Frequent sauna use protects men against cardiac death

Frequent sauna use protects men against cardiac death

The 20-year follow-up study carried out at the University of Eastern Finland found that men taking a sauna four to seven times a week were 63% less likely to experience a sudden cardiac death than those taking a sauna once a week. Furthermore, the occurrence of death due to coronary artery disease and other cardiac events, as well as overall mortality, were less frequent in the group taking saunas several times a week.


The study involved more than 2,000 middle-aged men living in the eastern part of Finland enrolled in the Kuopio Ischaemic Heart Disease Risk Factor Study (KIHD). The study participants were divided into three groups: those taking a sauna once a week, those taking a sauna two to three times a week, and those taking a sauna four to seven times a week. The more frequently saunas were taken, the less likely were sudden cardiac deaths, deaths due to coronary artery disease and other cardiac events, as well as deaths due to other reasons.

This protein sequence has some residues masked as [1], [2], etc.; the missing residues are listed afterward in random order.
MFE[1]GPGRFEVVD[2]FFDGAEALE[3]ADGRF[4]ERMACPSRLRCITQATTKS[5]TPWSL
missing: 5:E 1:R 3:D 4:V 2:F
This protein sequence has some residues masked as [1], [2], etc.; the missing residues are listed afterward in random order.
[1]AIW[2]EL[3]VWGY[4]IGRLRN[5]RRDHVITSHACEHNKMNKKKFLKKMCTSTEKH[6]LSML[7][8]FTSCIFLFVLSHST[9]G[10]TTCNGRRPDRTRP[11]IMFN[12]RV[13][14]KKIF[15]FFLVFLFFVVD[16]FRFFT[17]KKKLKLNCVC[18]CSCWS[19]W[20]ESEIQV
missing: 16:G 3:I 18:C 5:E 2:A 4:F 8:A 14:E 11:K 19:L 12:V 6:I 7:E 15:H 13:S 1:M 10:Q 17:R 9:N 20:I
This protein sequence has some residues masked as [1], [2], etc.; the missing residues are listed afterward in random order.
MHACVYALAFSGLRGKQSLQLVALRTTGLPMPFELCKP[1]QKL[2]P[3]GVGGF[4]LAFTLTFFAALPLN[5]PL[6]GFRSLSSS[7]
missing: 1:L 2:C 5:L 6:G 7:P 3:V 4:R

Moreover, the time spent taking a sauna was linked to the risk of cardiac death. Those who spent more than 19 minutes in the sauna at a time were 52% less likely to experience a sudden cardiac death than those spending only 11 minutes in the sauna at a time. The risk of death due to a cardiac event was also otherwise smaller in those spending longer times in the sauna.


Docent Jari Laukkanen, the study leader, said the mechanisms of why taking a sauna protects the heart are not yet fully understood, and further research is still required. However, taking a sauna may reduce blood pressure and maintain blood vessel elasticity.


* Laukkanen T, et al. Association Between Sauna Bathing and Fatal Cardiovascular and All-Cause Mortality Events. JAMA Intern Med. Published online February 23, 2015. doi:10.1001/jamainternmed.2014.8187





By Ingrid Torjesen,


OnMedica, Thursday 26th February 2015




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